# Error Propagation

# Automatic Error Propagation With Mathematica

There is an "Application Library" for *Mathematica* called *Experimental Data Analyst (EDA)*. It offers a number of tools for the analysis of experimental data. This document discusses one set of tools in *EDA* which provide the ability to automatically propagate experimental errors.

First we will need to load the *EDA* library. In the following command the `In[1]:=`

is the prompt from *Mathematica*; you will not type that part. Also, in the command there are **no** apostrophes ', but two graves `.

`In[1]:= `

**Needs["EDA`"]**

## Simple Calculations

In order to alert *Mathematica* to the fact that we want to do calculations including error propagation, we need to wrap the value and the error in a

construct:**Datum**

`In[2]:= `

**x = Datum[ {1.51, 0.03} ]**

Out[2]= Datum[ {1.51, 0.03} ]

This tells *Mathematica* to interpret

as a variable with value 1.51 and error 0.03. **x***Mathematica* has echoed the value of

back to the screen with **x**`Out[2]= Datum[ {1.51, 0.03} ]`

.

We similarly define a variable

:**y**

`In[3]:= `

**y = Datum[ {3.75, 0.08} ]**

Out[3]= Datum[ {3.75, 0.08} ]

Now we can combine

and **x**

using all the standard arithmetic operations. For example:**y**

`In[4]:= `

**x + y**

Out[4]= Datum[{5.26, 0.085}]

Thus (1.51 ± 0.03) + (3.75 ± 0.08) is (5.260 ± 0.085), which you can easily verify by hand.

Similarly:

`In[5]:= `

**x - y**

Out[5]= Datum[{-2.24, 0.085}]

In[6]:= **x * y **

Out[6] = Datum[{5.66, 0.17}]

In[7]:= **x / y**

Out[7]= Datum[{0.403, 0.012}]

In *Mathematica*

gives **a^b**

to the power **a**

. This case is handled too:**b**

`In[8]:= `

**x^3**

Out[8]= Datum[{3.44, 0.21}]

is the square root operator:**Sqrt**

`In[9]:= `

**Sqrt[x]**

Out[9]= Datum[{1.229, 0.012}]

You can also use virtually every transcendental function, such as

(sine), **Sin**

(cosine), **Cos**

(natural logarithm), etc.**Log**

`In[10]:= `

**Log[x]**

Out[10]= Datum[{0.412, 0.02}]

Say you have a number of different value,error pairs that you wish to combine. The

construct handles this case. In the examples below we will "recycle" the variables **Data**

and **x**

. You should also notice that in the definition of **y**

and **x**

the value,error pairs are surrounded by curly braces **y**

, and the whole list of these is also surrounded by another pair of curly braces.**{}**

`In[11]:= `

**x = Data[ {17.3, .4}, {0.034, 0.0005}, {123, 9} ]**

Out[11]= Data[{17.3, 0.4}, {0.034, 0.0005}, {123, 9}]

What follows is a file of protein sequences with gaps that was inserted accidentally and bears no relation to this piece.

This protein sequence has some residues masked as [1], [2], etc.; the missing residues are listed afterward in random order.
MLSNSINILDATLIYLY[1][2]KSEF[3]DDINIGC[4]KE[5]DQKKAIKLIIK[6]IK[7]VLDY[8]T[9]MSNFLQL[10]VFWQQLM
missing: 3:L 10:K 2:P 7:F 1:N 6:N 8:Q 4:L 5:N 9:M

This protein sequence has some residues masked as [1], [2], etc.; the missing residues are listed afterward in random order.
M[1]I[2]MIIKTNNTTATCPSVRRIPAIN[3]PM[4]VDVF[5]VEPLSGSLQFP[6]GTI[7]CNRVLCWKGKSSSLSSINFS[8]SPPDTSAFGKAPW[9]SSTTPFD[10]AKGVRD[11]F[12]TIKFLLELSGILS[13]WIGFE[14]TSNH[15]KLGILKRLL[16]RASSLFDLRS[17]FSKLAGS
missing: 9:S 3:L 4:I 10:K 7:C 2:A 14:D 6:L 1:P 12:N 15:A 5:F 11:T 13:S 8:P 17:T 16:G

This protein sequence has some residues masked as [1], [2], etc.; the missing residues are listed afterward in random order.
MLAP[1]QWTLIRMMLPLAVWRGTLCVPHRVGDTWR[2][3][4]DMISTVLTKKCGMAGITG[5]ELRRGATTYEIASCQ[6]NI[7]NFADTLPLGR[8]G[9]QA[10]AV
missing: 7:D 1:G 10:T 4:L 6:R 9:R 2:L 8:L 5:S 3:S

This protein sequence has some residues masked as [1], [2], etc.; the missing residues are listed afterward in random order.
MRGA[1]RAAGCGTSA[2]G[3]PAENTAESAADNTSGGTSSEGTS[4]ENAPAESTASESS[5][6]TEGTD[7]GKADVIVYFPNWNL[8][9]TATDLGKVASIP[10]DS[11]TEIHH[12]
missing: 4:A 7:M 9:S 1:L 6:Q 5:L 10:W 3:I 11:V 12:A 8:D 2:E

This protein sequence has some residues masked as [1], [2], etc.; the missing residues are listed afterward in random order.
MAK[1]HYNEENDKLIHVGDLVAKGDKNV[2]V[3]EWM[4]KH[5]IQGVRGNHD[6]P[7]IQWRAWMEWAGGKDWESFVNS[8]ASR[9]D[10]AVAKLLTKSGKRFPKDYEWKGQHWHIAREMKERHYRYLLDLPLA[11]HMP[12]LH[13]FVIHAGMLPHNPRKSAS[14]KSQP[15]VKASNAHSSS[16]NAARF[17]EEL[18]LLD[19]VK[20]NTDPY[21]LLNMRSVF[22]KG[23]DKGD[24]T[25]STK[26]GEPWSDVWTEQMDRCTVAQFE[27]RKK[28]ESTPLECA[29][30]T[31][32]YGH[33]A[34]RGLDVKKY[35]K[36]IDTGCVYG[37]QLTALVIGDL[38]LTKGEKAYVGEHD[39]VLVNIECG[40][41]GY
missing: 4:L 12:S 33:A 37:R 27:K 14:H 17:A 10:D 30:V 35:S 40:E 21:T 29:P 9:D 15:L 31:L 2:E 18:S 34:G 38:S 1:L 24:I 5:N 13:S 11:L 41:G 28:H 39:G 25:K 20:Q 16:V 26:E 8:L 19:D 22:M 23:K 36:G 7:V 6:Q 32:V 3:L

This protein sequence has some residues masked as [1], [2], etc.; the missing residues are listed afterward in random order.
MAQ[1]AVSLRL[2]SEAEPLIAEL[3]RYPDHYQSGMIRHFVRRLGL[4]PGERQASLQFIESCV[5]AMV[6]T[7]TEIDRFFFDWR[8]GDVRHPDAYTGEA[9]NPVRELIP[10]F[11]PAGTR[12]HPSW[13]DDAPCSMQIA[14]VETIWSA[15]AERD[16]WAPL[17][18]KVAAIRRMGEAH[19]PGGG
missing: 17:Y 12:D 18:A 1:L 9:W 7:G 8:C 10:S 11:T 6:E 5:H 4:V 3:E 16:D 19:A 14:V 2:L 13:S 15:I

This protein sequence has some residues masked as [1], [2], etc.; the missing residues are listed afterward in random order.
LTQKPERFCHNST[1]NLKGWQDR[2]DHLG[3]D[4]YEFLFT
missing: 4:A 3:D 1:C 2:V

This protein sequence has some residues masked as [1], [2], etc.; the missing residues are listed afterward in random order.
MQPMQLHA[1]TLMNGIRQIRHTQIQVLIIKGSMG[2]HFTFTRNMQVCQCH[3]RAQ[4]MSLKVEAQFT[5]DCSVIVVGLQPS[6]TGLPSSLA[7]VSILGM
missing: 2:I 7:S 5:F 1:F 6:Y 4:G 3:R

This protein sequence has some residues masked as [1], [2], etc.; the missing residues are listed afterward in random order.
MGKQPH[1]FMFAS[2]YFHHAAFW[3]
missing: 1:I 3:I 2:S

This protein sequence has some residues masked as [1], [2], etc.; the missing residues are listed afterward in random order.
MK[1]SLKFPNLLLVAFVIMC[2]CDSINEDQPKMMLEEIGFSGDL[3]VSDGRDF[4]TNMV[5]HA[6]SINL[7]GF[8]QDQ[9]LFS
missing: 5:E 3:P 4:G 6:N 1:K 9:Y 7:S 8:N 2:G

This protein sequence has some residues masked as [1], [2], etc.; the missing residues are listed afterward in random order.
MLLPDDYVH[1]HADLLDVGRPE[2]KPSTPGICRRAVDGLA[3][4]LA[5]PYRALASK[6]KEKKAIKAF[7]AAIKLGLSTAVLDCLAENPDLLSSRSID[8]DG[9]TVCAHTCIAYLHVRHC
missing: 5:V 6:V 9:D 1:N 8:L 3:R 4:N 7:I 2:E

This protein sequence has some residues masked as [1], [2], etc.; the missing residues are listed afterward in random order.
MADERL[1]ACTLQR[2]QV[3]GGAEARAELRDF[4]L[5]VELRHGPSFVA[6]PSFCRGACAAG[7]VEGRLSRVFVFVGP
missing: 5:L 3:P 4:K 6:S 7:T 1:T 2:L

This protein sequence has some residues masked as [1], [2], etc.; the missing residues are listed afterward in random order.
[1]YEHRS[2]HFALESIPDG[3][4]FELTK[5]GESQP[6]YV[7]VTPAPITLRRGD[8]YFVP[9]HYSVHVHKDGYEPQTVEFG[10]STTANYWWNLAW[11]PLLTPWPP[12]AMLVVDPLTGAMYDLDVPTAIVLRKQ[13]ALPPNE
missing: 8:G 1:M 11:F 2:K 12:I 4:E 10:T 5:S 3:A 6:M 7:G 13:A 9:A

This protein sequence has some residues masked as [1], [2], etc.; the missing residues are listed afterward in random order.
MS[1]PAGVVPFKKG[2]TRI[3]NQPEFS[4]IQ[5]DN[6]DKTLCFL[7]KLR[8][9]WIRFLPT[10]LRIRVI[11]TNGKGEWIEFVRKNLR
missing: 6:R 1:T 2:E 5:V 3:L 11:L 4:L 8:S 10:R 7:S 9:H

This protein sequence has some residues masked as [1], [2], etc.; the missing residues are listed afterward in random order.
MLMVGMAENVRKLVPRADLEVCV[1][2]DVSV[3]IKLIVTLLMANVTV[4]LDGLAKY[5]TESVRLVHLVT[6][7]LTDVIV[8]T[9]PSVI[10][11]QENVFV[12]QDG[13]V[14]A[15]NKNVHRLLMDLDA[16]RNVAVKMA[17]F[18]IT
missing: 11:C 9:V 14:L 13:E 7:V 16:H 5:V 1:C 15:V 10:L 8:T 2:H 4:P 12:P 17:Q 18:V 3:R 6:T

In[12]:= **y = Data[ {23.5, .7}, {0.123, 0.0014}, {412, 15} ] **

Out[12]= Data[{23.5, 0.7}, {0.123, 0.0014}, {412, 15}]

In[13]:= **x + y **

Out[13]= Data[{40.8, 0.81}, {0.157, 0.0015}, {535., 17.}]

In[14]:= **x * y **

Out[14]= Data[{407., 15.}, {0.004182, 0.000078}, {50700., 4100.}]

can handle all the cases that **Data**

can.**Datum**

## Complex Calculations

Although the

and **Datum**

constructs work well for simple calculations, imagine you are attempting something more complex such as:**Data**

**2 x^2 / z - y z / x**

As discussed in the *First Year Physics Laboratory Manual*, such a combination requires that one takes the partial derivatives of the expression with respect to

, **x**

and **y**

, multiply each derivative by the corresponding error in the variable, and combine these terms in quadrature, i.e. the square root of the sum of the squares. The **z**

and **Datum**

constructs are fairly clever, but not clever enough to do this.**Data**

However, *EDA* supplies a routine

that does all the steps described above. For example:**CombineWithError**

`In[15]:= `

**x = {17.3, .4}, {0.034, 0.0005}, {123, 9} **

Out[15]= {17.3, 0.4}, {0.034, 0.0005}, {123, 9}

In[16]:= **y = {23.5, .7}, {0.123, 0.0014}, {412, 15}**

Out[16]= {23.5, 0.7}, {0.123, 0.0014}, {412, 15}

In[17]:= **z = {11.3, .8}, {.345, .023}, {75, 11} **

Out[17]= {11.3, 0.8}, {0.345, 0.023}, {75, 11}

In[18]:= **CombineWithError[ 2 x^2 / z - y z / x ]**

Out[18]= {37.6, 6.1}, {-1.24, 0.12}, {150., 130.}

Of course,

can handle simple cases too. Here we repeat the first calculation we did above in the **CombineWithError****Simple Calculations** section, which was adding 1.51 ± 0.03 to 3.75 ± 0.08:

`In[19]:= `

**x = {1.51, 0.03}**

Out[19]= {1.51, 0.03}

In[20]:= **y = {3.75, 0.08} **

Out[20]= {3.75, 0.08}

In[21]:= **CombineWithError[x + y]**

Out[21]= {5.26, 0.085}

There is one small caveat in using this routine. We can use the

and **Datum**

constructs directly without defining variables such as **Data**

and **x**

:**y**

`In[22]:= `

**Datum[{1.51, 0.03}] + Datum[{3.75, 0.08}]**

Out[22]= Datum[{5.26, 0.085}]

must contain the actual symbols so that it knows how to take the partial derivatives of the expression. Thus the following command generates an error message and fails:**CombineWithError**

`In[23]:= `

**CombineWithError[ {1.51, 0.03} + {3.75, 0.08} ] **

CombineWithError::unequallength: The number of datapoints in the variables are not all equal or an unexpected specification of variable names was encountered.

Out[23]= $Failed